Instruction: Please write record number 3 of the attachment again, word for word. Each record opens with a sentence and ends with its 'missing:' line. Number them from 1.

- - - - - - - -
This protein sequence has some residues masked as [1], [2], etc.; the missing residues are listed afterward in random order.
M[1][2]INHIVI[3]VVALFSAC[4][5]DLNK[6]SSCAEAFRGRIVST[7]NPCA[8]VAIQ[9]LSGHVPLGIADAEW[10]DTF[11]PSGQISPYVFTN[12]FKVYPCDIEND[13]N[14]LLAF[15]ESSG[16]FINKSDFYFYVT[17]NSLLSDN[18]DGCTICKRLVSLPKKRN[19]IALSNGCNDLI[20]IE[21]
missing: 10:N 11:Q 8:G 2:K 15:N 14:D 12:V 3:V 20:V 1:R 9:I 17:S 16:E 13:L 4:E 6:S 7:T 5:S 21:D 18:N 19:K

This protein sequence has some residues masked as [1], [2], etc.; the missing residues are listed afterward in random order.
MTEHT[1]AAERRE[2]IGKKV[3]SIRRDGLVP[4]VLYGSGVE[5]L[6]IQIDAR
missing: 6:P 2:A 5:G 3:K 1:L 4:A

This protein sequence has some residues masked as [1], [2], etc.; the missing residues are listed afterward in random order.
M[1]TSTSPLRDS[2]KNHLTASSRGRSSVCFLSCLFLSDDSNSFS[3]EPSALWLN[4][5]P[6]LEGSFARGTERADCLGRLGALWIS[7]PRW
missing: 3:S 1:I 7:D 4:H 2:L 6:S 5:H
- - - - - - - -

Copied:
This protein sequence has some residues masked as [1], [2], etc.; the missing residues are listed afterward in random order.
M[1]TSTSPLRDS[2]KNHLTASSRGRSSVCFLSCLFLSDDSNSFS[3]EPSALWLN[4][5]P[6]LEGSFARGTERADCLGRLGALWIS[7]PRW
missing: 3:S 1:I 7:D 4:H 2:L 6:S 5:H